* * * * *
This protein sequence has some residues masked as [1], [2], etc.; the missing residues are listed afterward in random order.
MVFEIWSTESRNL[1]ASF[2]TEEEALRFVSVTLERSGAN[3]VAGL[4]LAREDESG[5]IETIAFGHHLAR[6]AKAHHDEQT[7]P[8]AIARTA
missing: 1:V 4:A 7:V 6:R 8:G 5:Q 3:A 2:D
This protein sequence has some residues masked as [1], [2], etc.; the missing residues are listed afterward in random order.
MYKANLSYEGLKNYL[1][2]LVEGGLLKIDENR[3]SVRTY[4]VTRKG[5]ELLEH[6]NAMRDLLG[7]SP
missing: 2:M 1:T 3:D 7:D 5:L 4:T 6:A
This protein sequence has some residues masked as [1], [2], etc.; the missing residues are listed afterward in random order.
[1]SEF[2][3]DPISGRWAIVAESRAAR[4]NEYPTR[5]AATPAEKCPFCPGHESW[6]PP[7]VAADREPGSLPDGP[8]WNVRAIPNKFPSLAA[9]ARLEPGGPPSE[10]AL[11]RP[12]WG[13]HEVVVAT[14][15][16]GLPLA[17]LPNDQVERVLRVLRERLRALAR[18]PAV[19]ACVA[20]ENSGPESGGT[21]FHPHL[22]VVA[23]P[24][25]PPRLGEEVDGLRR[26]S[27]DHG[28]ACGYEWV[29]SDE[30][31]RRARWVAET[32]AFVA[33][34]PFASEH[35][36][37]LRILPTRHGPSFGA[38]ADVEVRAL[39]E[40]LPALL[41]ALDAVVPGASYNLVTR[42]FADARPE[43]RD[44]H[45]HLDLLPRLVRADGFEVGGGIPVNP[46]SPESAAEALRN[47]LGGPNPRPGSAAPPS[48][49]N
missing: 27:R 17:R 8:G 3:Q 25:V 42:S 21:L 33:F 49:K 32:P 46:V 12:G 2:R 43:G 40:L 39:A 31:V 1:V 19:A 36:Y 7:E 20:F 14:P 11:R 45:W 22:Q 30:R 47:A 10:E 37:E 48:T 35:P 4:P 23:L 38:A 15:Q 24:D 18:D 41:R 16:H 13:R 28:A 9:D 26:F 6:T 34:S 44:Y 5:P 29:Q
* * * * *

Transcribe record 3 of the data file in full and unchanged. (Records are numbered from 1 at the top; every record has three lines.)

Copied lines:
This protein sequence has some residues masked as [1], [2], etc.; the missing residues are listed afterward in random order.
[1]SEF[2][3]DPISGRWAIVAESRAAR[4]NEYPTR[5]AATPAEKCPFCPGHESW[6]PP[7]VAADREPGSLPDGP[8]WNVRAIPNKFPSLAA[9]ARLEPGGPPSE[10]AL[11]RP[12]WG[13]HEVVVAT[14][15][16]GLPLA[17]LPNDQVERVLRVLRERLRALAR[18]PAV[19]ACVA[20]ENSGPESGGT[21]FHPHL[22]VVA[23]P[24][25]PPRLGEEVDGLRR[26]S[27]DHG[28]ACGYEWV[29]SDE[30][31]RRARWVAET[32]AFVA[33][34]PFASEH[35][36][37]LRILPTRHGPSFGA[38]ADVEVRAL[39]E[40]LPALL[41]ALDAVVPGASYNLVTR[42]FADARPE[43]RD[44]H[45]HLDLLPRLVRADGFEVGGGIPVNP[46]SPESAAEALRN[47]LGGPNPRPGSAAPPS[48][49]N
missing: 27:R 17:R 8:G 3:Q 25:V 42:S 21:L 33:F 49:K 32:P 46:V 12:G 2:R 43:G 40:L 39:A 31:V 1:V 19:A 36:Y 7:E 20:F 14:P 11:R 45:W 22:Q 30:R 47:A 10:E 37:E 48:T 35:P 4:P 23:L 38:A 15:Q 24:D 18:D 41:R 16:H 13:R 28:A 9:D 26:F 6:T 34:S 44:Y 5:P 29:Q